Omar Belhouchet

Omar Belhouchet (born 9 February 1954 in Sétif[1]) is an Algerian journalist who is renowned for his investigative reporting and supporting freedom of the press; his work and persistence have received international recognition. During the civil war of the 1990s, which put enormous pressure on the free press from both sides, Belhouchet was prosecuted numerous times by his government and survived two assassination attempts.

Omar Belhouchet
Born (1954-02-09) 9 February 1954 (age 66)
Sétif, Algeria
Alma materUniversity of Algiers
OrganizationEl Watan
AwardsInternational Press Freedom Award (1993)
Golden Pen of Freedom Award (1998)
World Press Freedom Hero (2000)

Belhouchet started his journalism career at Algérie Presse Service followed by reporting for El Moudjahid (English: "The Holy Warrior"), the FLN government-owned newspaper. After the government allowed independent newspapers, in 1990 Belhouchet founded the daily newspaper El Watan (English: "The Nation"), together with nineteen colleagues from El Moudjahid.[2]


Belhouchet received a degree in economics from the University of Algiers, and first went to work for Algérie Presse Service. He moved as a journalist to El Moudjahid, the government-established newspaper of the FLN. In 1990, he left the paper to found the independent El Watan.[3]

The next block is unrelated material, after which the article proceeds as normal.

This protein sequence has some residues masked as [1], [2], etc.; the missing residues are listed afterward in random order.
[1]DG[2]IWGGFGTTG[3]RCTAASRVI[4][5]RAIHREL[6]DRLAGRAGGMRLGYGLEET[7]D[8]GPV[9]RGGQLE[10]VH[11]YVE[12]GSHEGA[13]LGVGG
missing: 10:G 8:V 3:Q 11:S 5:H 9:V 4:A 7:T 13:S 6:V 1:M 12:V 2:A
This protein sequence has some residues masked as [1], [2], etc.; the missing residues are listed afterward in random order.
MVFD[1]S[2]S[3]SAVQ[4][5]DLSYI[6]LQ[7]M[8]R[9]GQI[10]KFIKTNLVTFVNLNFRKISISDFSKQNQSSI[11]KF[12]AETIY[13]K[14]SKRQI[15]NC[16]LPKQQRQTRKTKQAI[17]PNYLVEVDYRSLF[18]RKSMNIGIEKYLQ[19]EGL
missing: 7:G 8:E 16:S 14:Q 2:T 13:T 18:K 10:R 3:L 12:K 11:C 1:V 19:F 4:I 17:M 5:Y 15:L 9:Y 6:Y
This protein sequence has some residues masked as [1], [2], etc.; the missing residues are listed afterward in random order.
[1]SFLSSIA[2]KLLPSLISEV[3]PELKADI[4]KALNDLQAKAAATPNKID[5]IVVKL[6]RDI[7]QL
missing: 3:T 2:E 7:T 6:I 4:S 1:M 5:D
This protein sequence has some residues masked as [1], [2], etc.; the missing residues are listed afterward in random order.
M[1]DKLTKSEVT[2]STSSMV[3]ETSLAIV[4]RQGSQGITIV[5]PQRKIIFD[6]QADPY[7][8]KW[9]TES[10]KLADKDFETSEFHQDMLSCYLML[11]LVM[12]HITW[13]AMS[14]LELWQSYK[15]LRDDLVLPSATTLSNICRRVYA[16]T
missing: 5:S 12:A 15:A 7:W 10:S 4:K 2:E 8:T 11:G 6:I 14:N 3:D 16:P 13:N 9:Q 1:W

In a 1999 interview with the Committee to Protect Journalists, Belhouchet estimated that between 1993 and 1997, he faced thirty legal actions initiated by Algerian officials, sometimes requiring him to appear in court two or three times a week.[3][4] He reported being threatened by Islamic militants more than 100 times.[3] According to the New York Times, he has "narrowly escaped" two assassination attempts.[5] One of these attempts occurred in 1993, when an assailant fired a machine gun at his car while he was driving his children to school;[1] Belhouchet escaped by dropping low in the seat and gunning the accelerator.[6] Islamist militants were suspected to be responsible.[1]

In 1997, El Watan published an investigation into the suffocation deaths of 32 prisoners during the tenure of Justice Minister Muhammad Adami; the minister resigned several weeks after the article's publication.[4] In November of that year, Belhouchet was convicted of "harming state institutions" and sentenced to one year in prison for a 1995 remark he made to French television stations Canal+ and TF1: "There are journalists that embarrass the authorities. I would not be surprised if tomorrow I found out that some of my colleagues were murdered by men in power."[4]

In 2006, Belhouchet protested the banning of the Pop Idol-like show Star Academy from Algerian television in the face of Islamist protest, stating, "Today, they ban television shows. Tomorrow they will brain-wash the population, in the name of Islam."[7]